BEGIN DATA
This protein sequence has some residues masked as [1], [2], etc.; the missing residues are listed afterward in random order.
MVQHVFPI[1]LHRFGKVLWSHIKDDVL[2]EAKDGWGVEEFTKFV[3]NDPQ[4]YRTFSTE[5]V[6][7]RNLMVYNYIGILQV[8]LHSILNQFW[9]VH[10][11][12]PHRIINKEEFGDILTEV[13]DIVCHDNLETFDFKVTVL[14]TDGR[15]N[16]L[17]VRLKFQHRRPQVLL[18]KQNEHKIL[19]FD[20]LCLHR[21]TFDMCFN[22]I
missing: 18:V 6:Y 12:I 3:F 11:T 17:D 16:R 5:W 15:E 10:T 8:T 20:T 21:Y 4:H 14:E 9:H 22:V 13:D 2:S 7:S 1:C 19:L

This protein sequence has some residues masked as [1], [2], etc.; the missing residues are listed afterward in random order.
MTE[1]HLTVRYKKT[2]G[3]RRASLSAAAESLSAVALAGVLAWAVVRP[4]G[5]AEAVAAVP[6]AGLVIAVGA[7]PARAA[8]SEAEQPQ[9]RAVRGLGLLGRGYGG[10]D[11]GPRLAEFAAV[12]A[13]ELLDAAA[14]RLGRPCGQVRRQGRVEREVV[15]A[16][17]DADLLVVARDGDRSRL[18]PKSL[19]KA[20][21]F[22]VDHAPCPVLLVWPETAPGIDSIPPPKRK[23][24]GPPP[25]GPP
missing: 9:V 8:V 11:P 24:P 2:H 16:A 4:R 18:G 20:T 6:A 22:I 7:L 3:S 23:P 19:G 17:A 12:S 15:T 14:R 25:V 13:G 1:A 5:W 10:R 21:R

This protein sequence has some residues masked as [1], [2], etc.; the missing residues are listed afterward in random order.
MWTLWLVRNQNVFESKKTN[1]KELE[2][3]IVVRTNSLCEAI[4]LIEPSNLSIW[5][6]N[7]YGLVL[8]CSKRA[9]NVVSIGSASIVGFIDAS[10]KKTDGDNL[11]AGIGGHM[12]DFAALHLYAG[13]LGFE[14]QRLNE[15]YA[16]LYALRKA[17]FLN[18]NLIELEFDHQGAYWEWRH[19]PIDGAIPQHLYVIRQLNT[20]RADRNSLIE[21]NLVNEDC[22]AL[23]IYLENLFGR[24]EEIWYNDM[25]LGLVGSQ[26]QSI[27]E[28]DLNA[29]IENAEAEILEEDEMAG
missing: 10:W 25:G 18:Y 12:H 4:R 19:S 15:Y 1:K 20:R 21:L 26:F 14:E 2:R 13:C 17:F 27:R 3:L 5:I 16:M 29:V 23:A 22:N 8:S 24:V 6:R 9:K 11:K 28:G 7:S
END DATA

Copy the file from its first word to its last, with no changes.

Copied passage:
This protein sequence has some residues masked as [1], [2], etc.; the missing residues are listed afterward in random order.
MVQHVFPI[1]LHRFGKVLWSHIKDDVL[2]EAKDGWGVEEFTKFV[3]NDPQ[4]YRTFSTE[5]V[6][7]RNLMVYNYIGILQV[8]LHSILNQFW[9]VH[10][11][12]PHRIINKEEFGDILTEV[13]DIVCHDNLETFDFKVTVL[14]TDGR[15]N[16]L[17]VRLKFQHRRPQVLL[18]KQNEHKIL[19]FD[20]LCLHR[21]TFDMCFN[22]I
missing: 18:V 6:Y 12:I 3:F 11:T 17:D 16:R 5:W 15:E 10:T 8:T 20:T 21:Y 4:H 14:E 9:H 22:V 13:D 2:S 7:S 1:C 19:L

This protein sequence has some residues masked as [1], [2], etc.; the missing residues are listed afterward in random order.
MTE[1]HLTVRYKKT[2]G[3]RRASLSAAAESLSAVALAGVLAWAVVRP[4]G[5]AEAVAAVP[6]AGLVIAVGA[7]PARAA[8]SEAEQPQ[9]RAVRGLGLLGRGYGG[10]D[11]GPRLAEFAAV[12]A[13]ELLDAAA[14]RLGRPCGQVRRQGRVEREVV[15]A[16][17]DADLLVVARDGDRSRL[18]PKSL[19]KA[20][21]F[22]VDHAPCPVLLVWPETAPGIDSIPPPKRK[23][24]GPPP[25]GPP
missing: 9:V 8:V 11:P 24:P 2:H 16:A 4:R 18:G 20:T 6:A 22:I 7:L 3:S 23:P 19:G 17:A 12:S 15:T 14:R 25:V 13:G 1:A 5:W 10:R 21:R

This protein sequence has some residues masked as [1], [2], etc.; the missing residues are listed afterward in random order.
MWTLWLVRNQNVFESKKTN[1]KELE[2][3]IVVRTNSLCEAI[4]LIEPSNLSIW[5][6]N[7]YGLVL[8]CSKRA[9]NVVSIGSASIVGFIDAS[10]KKTDGDNL[11]AGIGGHM[12]DFAALHLYAG[13]LGFE[14]QRLNE[15]YA[16]LYALRKA[17]FLN[18]NLIELEFDHQGAYWEWRH[19]PIDGAIPQHLYVIRQLNT[20]RADRNSLIE[21]NLVNEDC[22]AL[23]IYLENLFGR[24]EEIWYNDM[25]LGLVGSQ[26]QSI[27]E[28]DLNA[29]IENAEAEILEEDEMAG
missing: 10:W 25:G 18:Y 12:H 4:R 19:S 15:Y 1:K 20:R 21:L 26:F 14:E 2:R 13:C 17:F 27:R 3:L 5:I 16:M 29:V 23:A 22:N 8:S 24:V 6:R 9:K 11:K 28:G 7:S